## Test Review And The Half Test

*September 21, 2010 at 9:45 am* *
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My new arithmetic class has reached the time for their first exam. I planned out a 2-day period to help them learn how to prepare for an exam. This study skill is clearly of high value to students who have struggled with mathematics as much as these students have.

**Review Session – Day One**

On the first day of review we began by brainstorming a list of the material we have covered. I started with the main topics – number line, place values, addition, subtraction, multiplication, division. We then moved on to the types of problems we did in each of these main topics. By reflecting on the problems we have done the students have learned how to take ownership of this process, as well as realizing how important this reflection is. They used their notes, worksheets, and homework to help build the list.

Once we finished building the list, I opened my MyMathLab gradebook and ran an Item Analysis on a review quiz they took last week. I asked the students to determine which type of problems we needed to work on. They noted that the problem areas seemed to be under three main topics: writing a number using digits, writing a number using words, and rounding whole numbers. As a class we went back over these ideas, getting students to share their knowledge with each other. I then had the class retake the quiz and I made my way around the classroom answering questions as they came up. The scores, not surprisingly, improved from their first attempt.

**Half Test – Day Two**

On the second day, I began by giving a half-test. (Click here to see a previous blog about the half-test.) At this point they’ve seen me work enough problems, and watching me go through problems one more time might not be so helpful. I wanted to put them in a test situation (no resources) without test consequences. So often students will take a test and tell me “I know all of this material, but I just blanked out.” This may be true for some students, but for the most part these students do not realize how much they were relying on their resources, were not used to the actual stress of taking an exam, and were not working quickly enough. The half-test will diagnose their issues.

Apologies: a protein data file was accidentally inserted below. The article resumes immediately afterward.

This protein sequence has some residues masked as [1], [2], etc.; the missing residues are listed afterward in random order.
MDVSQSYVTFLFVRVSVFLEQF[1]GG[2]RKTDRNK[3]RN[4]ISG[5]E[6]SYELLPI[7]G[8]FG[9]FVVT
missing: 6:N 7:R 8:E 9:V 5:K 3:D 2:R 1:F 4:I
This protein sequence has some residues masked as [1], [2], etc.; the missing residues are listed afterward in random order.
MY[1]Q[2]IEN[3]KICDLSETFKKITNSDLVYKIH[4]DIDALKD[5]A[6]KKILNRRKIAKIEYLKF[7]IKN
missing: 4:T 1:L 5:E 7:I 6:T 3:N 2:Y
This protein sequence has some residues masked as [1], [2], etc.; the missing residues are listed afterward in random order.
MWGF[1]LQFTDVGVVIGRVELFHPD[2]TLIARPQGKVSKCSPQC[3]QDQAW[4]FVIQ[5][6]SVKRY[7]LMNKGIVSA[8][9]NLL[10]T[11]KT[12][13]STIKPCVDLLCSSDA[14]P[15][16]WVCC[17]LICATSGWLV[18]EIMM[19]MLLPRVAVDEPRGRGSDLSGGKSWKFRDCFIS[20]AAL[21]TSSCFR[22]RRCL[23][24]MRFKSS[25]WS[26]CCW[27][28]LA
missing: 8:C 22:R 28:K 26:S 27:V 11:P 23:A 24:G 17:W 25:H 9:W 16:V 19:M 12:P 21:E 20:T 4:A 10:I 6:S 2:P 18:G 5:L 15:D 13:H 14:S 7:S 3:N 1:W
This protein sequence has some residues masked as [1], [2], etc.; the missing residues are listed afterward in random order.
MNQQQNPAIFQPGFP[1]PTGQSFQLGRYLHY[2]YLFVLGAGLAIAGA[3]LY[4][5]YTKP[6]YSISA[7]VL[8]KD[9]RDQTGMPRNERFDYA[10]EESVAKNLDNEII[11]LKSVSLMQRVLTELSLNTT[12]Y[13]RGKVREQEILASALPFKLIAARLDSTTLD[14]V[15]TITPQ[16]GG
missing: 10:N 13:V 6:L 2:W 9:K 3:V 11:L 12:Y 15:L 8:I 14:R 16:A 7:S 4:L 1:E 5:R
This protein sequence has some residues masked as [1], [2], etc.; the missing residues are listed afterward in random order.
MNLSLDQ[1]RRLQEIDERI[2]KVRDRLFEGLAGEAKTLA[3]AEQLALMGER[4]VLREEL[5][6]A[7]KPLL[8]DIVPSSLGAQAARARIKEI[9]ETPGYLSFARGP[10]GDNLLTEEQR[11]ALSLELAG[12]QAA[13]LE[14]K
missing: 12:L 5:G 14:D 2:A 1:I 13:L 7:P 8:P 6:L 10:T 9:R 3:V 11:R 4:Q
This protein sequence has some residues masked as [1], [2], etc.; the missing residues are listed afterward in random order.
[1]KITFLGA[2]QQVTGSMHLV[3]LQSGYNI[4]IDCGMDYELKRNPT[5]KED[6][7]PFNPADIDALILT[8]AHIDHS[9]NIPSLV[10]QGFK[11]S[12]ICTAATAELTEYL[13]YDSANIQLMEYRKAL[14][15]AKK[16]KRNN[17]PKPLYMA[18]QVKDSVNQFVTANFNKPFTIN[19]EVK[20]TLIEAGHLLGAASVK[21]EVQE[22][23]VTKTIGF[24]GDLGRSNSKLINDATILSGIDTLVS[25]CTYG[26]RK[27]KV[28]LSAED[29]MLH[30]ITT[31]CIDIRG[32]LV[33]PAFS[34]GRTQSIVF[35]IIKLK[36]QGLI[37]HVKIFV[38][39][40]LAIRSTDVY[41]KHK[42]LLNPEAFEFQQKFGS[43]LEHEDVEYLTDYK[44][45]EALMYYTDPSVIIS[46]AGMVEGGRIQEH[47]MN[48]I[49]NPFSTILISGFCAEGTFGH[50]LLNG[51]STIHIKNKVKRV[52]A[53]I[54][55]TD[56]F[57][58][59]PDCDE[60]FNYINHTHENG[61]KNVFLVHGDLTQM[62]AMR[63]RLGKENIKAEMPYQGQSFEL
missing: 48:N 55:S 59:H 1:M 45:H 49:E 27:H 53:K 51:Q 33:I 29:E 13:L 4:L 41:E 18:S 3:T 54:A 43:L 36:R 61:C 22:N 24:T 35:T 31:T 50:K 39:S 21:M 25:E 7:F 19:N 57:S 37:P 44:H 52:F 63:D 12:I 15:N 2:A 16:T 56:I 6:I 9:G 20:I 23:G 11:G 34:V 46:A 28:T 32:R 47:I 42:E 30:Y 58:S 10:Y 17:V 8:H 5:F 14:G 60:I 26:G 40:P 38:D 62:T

Here’s how I give the practice test.

- Write a varied practice test that will take half of a class period.
- After the students have finished, either give out a sheet with solutions or go over the solutions on the board.
- Have students determine whether they are working quickly enough.
- Have students determine which subjects/problems will require further study and spend the remainder of the time answering questions.

Again, the main idea is to put students in a test-like situation prior to the test. You can never tell how you will respond until you experience the feeling of walking the tightrope without a net. For a student with anxiety, it gives them a chance to experience that feeling, then focus on techniques to overcome it. This also clearly helps students to determine where their weeknesses are while they still have time to study and prepare for the exam.

I only use this activity once a semester. After that students can do this on their own prior to all subsequent exams.

**Summary**

Learning how to prepare for a test is one tool that is missing from the toolbox of many students. This review period has shown my students some effective ways to prepare, but just like with any strategy the students will need to take ownership and apply these skills on subsequent tests. I am expecting this exam to go really well and will share the results in a future blog.

Do you have any activities to help students learn how to prepare for tests? Do you use an innovative technique for helping students to prepare? Please share by leaving a comment, or reaching me through the contact page at my web site – georgewoodbury.com.

-George

*I am a math instructor at College of the Sequoias in Visalia, CA. Each Tuesday I post an article related to Math Study Skills on my blog. If there’s a particular study skill you’d like me to address, or if you have a question or a comment, please let me know. You can reach me through the contact page on my website – http://georgewoodbury.com.*

Entry filed under: Math, study skills. Tags: amatyc, brainstorm, classroom activities, college, developmental math, education, george woodbury, half test, Math, math study skills, NADE, practice test, review session, study skills, teaching, test preparation, woodbury.

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